SEAL pushes board to approve solar-powered third-year housing

Kassie Scott

In line with their mission to “increase environmental awareness among students and promote campus sustainability,” the Student Environmental Action League recently held a concert and panel to bring awareness to the proposed installation of solar panels to supply third-year housing with electricity.

At the Solar Panel Fest 2015 concert students enjoyed music performed by Great Good Fine OK and Greg Ward.

The Solar Panel Panel, a moderated information session about W&L’s current and potential solar projects, was held the night prior to the concert.

Panelists at the event included: Dave Merchan, University Engineer, Tony Smith, President and CEO of Secure Futures, Matt Hedberg, ’15, whose senior capstone research was on solar/alternative energies, and Sequoya Bua-lam, ’17, an officer of SEAL who discussed student involvement in the solar panel project.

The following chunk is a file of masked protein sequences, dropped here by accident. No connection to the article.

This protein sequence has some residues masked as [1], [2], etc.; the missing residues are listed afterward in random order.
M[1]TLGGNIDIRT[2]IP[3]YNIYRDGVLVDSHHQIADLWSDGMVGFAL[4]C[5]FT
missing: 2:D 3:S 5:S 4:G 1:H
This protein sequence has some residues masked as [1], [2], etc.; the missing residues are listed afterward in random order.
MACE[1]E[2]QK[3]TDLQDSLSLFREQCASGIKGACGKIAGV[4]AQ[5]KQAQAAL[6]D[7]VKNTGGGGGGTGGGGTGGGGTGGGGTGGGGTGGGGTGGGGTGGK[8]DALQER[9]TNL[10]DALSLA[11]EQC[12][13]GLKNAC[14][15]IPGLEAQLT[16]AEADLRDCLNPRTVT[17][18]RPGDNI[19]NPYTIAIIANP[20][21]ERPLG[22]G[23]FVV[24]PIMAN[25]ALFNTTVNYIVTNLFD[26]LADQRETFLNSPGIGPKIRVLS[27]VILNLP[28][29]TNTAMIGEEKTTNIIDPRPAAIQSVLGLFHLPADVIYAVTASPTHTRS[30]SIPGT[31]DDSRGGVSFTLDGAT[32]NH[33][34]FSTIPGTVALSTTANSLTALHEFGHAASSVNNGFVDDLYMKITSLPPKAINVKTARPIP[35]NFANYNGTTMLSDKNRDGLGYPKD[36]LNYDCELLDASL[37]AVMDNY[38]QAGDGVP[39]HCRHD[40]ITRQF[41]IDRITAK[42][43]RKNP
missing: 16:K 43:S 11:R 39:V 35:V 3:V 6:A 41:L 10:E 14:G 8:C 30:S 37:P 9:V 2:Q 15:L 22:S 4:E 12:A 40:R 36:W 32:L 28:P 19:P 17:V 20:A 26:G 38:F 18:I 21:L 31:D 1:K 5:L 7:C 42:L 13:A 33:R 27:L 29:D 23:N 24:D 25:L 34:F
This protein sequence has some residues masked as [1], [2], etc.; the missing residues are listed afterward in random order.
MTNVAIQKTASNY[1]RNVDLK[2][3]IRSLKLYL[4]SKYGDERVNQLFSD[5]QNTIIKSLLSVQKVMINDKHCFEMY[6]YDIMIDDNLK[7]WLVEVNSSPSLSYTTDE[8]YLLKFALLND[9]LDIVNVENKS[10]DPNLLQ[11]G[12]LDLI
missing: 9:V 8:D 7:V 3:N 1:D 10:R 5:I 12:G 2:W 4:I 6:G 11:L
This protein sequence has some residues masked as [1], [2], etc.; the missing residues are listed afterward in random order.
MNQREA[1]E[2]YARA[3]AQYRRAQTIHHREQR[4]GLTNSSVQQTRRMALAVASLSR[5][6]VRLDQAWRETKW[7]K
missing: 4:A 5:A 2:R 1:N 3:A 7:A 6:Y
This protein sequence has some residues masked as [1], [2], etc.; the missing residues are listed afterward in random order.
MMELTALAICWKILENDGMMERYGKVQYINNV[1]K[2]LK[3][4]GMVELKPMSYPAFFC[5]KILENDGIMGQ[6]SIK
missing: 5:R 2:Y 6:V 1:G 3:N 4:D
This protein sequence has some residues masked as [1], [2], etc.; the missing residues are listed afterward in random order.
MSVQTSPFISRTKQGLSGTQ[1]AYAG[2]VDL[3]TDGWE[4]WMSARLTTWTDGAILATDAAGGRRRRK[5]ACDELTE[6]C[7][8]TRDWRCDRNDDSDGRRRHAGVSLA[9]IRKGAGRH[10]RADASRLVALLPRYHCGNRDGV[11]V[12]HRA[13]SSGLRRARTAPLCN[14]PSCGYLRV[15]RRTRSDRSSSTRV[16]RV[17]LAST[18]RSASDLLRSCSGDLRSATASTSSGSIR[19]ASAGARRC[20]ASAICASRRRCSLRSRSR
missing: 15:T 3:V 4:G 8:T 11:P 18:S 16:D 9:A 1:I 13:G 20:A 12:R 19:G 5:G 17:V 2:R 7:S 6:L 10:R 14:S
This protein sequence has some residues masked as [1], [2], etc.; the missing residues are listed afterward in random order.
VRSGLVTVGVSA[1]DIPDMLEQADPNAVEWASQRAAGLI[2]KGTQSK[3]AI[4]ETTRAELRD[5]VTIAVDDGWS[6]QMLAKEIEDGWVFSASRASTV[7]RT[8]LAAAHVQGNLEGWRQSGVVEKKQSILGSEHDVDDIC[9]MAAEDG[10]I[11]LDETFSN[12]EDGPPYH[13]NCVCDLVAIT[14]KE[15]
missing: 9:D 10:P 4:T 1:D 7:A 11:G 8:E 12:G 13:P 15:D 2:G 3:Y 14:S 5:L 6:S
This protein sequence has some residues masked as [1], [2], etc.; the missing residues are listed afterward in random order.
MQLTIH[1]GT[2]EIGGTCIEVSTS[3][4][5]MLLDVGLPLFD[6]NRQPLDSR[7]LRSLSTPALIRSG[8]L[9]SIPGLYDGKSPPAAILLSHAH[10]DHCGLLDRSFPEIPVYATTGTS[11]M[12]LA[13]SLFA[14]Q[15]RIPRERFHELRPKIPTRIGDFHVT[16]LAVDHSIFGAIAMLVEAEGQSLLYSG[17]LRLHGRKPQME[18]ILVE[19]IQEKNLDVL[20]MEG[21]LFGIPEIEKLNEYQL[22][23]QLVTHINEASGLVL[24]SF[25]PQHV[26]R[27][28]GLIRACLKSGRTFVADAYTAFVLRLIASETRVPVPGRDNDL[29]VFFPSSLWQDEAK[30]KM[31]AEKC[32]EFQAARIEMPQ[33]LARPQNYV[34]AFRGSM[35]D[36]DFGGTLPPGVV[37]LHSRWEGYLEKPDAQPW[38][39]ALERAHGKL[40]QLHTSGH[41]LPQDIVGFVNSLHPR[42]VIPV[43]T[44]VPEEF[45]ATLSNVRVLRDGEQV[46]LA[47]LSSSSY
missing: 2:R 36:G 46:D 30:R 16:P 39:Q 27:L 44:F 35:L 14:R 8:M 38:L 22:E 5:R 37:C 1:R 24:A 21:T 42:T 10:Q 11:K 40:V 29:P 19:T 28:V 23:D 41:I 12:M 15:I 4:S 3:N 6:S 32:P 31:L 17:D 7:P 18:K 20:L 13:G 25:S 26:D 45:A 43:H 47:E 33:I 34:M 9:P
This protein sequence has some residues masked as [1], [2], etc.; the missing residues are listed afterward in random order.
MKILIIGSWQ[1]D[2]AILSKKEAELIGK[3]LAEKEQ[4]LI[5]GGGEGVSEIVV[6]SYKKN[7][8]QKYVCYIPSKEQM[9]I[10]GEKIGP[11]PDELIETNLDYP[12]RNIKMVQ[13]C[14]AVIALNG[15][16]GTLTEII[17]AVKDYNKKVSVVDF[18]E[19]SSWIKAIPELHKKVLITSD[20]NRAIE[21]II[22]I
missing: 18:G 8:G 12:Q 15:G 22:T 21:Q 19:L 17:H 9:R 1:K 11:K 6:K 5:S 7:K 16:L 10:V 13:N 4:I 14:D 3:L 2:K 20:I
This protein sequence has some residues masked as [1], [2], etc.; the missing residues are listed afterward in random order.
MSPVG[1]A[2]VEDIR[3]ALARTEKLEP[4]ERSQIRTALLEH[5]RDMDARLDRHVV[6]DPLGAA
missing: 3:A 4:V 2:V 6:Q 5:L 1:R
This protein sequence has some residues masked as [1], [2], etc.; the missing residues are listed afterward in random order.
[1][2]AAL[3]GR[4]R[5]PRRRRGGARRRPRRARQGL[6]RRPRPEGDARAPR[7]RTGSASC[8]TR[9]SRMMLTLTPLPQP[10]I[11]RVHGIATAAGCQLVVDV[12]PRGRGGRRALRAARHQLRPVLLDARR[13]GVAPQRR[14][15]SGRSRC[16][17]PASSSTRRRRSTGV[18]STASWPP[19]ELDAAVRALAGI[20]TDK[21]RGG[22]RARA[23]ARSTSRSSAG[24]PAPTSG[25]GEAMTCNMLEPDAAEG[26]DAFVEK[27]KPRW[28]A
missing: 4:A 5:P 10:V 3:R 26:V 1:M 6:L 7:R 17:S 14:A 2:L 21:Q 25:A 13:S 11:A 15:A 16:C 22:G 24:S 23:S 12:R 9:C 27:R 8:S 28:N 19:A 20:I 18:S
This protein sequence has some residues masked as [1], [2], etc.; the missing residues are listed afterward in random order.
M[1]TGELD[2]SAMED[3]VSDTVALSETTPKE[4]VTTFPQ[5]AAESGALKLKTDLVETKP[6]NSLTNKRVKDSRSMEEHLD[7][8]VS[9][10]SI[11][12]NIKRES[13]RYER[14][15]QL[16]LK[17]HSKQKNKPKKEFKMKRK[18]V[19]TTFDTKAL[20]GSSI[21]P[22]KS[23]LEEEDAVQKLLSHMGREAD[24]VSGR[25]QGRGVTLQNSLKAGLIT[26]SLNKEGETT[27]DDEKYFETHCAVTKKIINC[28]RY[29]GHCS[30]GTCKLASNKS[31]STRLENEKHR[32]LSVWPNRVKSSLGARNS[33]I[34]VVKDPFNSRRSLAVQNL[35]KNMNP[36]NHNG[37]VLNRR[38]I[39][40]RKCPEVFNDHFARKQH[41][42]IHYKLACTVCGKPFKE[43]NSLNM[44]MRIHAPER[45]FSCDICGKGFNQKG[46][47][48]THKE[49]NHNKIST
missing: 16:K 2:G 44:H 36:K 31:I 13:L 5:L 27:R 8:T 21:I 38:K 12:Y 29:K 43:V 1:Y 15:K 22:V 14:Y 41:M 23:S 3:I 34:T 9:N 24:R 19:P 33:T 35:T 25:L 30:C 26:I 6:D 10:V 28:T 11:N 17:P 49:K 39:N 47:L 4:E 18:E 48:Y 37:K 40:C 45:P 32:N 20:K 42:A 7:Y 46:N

SEAL organized the concert and panel to make their voices heard, Maya Epelbaum, ‘16, Secretary of SEAL, said.

In addition to recent efforts, petitions in support of installing solar panels to supply third-year housing have been circulating.

SEAL hopes to reach a total of 622 signatures, which would be a third of the student body.  Students interested in signing the petition can visit the W&L Goes Green Facebook page.

SEAL will also table in Elrod Commons May 11 -15 to gain additional signatures for their petition, hoping to “seal the deal” for the installation of solar panels to supply third-year housing with electricity.

The Board of Trustees will hold its spring meeting on May 16 to possibly make a decision regarding solar panels.

“The board may or may not be dealing with the solar panel matter at its spring meeting,” James Farrar, secretary to the Board of Trustees, said.

As the ultimate fiduciary, the Board of Trustees is responsible for the governance and management of the university.

Kim Cowgill, Director of Sustainability Initiatives and Education, estimates a $1.3–1.5 million up-front cost to install the solar panels.  While the return on that investment is not for 15 or 20 years, the life of the panels is 35–40 years, according to Cowgill.

“It’s a really difficult decision in the short-term with a very long-term benefit,” Cowgill said.

SEAL members said they will continue their efforts for approval of the solar panels in the hopes of securing their investment in the environment.